Refuse to lose your next presentation with these Super Bowl inspired speaking warm ups

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The annual Super Bowl lends itself to all sorts of lessons for entrepreneurs. Watching Sunday Fun-day is a crash course in marketing tips from the multi-million dollar ads to the genius strategies of the businesses behind them.

The same tactics used to win football games can even help you win at business. But when do all executives need to win the day? Presentations.

Public speakers need to bring their A-game to a presentation--just like the players at the Super Bowl. It's do or die, down to the wire when you walk out on the field or the stage.

Super Bowl players have preparation techniques for optimal performance. Speakers can adapt those best practices for equally high stakes performances: speaking engagements.

Most live events have the capacity to teach the savvy speaker-in-training, and the Super Bowl is no exception. Strap on your uniform and grab your mic--it's game day. But first... let's warm up.

Here are three warm-up tips inspired by Super Bowls past and present:

1. Channel Pregame Jitters

Football players tend to feel a little pressure when they get ready to walk on the field during a Super Bowl. Super Bowl 50 was, at one time, the most-watched television program in the history of television (it has since been eclipsed by the Game 7 championship in the most recent NBA Finals).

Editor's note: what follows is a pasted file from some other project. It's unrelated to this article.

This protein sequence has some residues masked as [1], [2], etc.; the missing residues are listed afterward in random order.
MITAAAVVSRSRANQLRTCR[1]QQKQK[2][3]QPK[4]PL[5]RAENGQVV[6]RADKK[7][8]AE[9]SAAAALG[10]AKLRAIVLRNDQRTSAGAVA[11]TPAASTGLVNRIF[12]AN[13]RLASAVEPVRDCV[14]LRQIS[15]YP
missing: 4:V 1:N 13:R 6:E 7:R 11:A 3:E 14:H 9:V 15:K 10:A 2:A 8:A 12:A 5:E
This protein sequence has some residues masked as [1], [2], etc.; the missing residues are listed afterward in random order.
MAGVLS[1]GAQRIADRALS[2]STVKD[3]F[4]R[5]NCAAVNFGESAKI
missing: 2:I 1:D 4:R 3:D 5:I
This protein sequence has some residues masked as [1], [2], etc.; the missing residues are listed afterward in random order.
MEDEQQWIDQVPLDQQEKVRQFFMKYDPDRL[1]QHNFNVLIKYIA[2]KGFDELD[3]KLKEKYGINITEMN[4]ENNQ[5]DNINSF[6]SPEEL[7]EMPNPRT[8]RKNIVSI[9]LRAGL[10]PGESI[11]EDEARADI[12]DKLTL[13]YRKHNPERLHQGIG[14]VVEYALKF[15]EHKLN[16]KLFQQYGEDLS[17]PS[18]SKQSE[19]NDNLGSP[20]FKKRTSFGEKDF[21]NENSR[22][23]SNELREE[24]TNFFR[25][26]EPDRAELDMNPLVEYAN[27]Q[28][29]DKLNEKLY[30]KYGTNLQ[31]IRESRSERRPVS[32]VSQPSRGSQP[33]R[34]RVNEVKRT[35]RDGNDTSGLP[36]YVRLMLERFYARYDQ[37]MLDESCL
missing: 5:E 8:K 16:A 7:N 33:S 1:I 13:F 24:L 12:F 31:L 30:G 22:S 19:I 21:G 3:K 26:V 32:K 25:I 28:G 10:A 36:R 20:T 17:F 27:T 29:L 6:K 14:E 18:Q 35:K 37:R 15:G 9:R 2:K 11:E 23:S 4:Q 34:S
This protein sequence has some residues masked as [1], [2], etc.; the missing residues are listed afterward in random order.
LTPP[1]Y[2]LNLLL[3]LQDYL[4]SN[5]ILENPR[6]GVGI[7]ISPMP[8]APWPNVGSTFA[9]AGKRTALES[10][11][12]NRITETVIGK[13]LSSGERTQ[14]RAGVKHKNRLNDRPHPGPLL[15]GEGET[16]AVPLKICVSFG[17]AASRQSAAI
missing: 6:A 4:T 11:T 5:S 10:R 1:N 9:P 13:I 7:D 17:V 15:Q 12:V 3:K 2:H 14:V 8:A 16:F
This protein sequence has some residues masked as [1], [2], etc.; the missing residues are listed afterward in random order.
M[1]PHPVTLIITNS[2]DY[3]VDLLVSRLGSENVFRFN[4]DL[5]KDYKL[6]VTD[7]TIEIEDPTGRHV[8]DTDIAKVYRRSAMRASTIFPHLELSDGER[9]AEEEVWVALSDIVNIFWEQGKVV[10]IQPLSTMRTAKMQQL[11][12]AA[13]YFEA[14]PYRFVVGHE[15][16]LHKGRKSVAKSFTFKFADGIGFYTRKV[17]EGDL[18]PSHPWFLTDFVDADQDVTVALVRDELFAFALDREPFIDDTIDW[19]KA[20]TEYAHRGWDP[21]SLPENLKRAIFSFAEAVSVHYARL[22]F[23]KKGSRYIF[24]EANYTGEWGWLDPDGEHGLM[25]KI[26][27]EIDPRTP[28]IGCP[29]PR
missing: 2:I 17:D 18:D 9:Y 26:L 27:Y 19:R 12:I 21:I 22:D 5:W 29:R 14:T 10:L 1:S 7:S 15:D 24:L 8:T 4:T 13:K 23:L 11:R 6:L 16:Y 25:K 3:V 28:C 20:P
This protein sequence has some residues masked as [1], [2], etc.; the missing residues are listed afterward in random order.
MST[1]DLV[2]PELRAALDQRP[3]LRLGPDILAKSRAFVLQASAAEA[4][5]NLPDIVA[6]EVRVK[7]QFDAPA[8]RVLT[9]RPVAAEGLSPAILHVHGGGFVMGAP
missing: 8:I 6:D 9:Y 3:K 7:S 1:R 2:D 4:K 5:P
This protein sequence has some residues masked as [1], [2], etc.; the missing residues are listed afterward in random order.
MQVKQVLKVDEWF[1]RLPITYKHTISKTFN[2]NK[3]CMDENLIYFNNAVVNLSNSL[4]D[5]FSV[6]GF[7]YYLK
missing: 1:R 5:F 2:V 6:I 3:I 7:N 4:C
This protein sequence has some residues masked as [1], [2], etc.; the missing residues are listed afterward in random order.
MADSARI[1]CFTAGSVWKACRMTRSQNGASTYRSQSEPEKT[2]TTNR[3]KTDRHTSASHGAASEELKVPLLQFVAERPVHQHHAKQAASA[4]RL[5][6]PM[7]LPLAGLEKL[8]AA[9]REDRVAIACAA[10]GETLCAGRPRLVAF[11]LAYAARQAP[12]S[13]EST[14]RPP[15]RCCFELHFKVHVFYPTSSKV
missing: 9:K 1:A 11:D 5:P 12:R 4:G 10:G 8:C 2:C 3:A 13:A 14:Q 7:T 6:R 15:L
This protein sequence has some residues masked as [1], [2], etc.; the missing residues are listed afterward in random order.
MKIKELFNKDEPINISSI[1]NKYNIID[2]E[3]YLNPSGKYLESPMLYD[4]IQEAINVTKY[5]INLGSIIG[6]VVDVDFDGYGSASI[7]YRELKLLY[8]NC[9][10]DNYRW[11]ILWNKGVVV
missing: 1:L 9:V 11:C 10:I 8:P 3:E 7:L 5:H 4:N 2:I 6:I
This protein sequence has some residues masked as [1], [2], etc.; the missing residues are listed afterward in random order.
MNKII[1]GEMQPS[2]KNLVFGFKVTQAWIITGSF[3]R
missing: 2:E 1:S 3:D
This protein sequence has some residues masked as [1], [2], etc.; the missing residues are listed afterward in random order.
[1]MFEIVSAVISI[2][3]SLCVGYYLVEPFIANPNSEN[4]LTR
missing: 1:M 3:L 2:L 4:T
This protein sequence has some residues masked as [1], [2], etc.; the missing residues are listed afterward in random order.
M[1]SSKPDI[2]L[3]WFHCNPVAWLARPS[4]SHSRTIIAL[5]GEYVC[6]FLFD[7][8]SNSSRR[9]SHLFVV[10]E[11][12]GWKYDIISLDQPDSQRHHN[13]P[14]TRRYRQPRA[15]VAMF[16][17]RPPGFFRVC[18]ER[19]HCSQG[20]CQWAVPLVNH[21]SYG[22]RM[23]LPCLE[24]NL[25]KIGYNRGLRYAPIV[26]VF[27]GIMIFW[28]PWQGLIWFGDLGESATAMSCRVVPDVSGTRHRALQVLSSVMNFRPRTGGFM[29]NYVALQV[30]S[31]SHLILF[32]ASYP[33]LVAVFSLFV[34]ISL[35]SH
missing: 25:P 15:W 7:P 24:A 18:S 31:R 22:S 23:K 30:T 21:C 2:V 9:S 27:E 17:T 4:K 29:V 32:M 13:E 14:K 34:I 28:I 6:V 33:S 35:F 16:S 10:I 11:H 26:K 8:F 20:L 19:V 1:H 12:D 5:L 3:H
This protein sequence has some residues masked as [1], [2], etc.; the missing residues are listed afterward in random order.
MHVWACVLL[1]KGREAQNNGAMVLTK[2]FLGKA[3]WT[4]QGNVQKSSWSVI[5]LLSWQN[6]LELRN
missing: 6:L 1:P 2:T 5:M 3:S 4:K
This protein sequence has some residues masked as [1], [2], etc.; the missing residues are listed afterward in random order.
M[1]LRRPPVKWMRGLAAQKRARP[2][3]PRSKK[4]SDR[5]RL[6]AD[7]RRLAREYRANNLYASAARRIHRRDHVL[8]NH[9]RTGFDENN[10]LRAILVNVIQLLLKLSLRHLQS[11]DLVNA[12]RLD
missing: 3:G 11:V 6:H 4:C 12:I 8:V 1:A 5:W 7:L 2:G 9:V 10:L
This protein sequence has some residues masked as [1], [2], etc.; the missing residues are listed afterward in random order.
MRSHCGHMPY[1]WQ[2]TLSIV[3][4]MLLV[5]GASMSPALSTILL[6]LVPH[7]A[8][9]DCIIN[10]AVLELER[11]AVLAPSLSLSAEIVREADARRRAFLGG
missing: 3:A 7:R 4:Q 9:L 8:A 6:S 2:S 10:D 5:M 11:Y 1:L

You know what the pros do with their nerves before a big game? They turn that anxiety into excitement.

As a speaker, you can do the same. Instead of fighting the physiology of your body and its fight-or-flight response, use the similarity between flight and fight to fight--just like the pros do.

Sports psychologist Charlie Maher believes football players experience anxiety all season long, and that keeping their usual routine helps players stay focused mentally and emotionally before a big game like the Super Bowl.

Think like a winning athlete before by channeling nervous energy into usable energy. Tell yourself "I'm pumped up! I can't wait to share my message!" Leave any limiting self-beliefs on the side lines by creating a pre-presentation mantra that you're excited to get on stage. The difference between bringing your speaking A game and looking like a nervous wreck may be as simple as your own inner dialogue.

2. Physically Warm Up

Being psychologically prepared is one thing, but a speaker's instrument is her voice and body, just as a football player's instrument is his body.

The Atlanta Falcons, who are about to play in their first Super Bowl since 1998, incorporate the psychological with the physical by getting excited and warmed-up with their pregame routine.

A thorough warm-up ensures you enter your presentation space loose and relaxed--nervous energy lives in your muscles. Warm-ups are just as useful for your body as your voice to let all of that tension out, saving you from freezing up on stage.

Find a private place before you present to stretch, shake and jump up and down. Any physical activity that gets your blood flowing and your muscles moving will help you feel energized yet grounded when you speak. Add in a few tongue twisters, facial stretches and yawns to warm up your mouth and you'll soon be speaking like a seasoned actor.

3. Review Your Playbook and Strategize

Just as football teams review the plays they need to win, you need to go over the items that will make you succeed.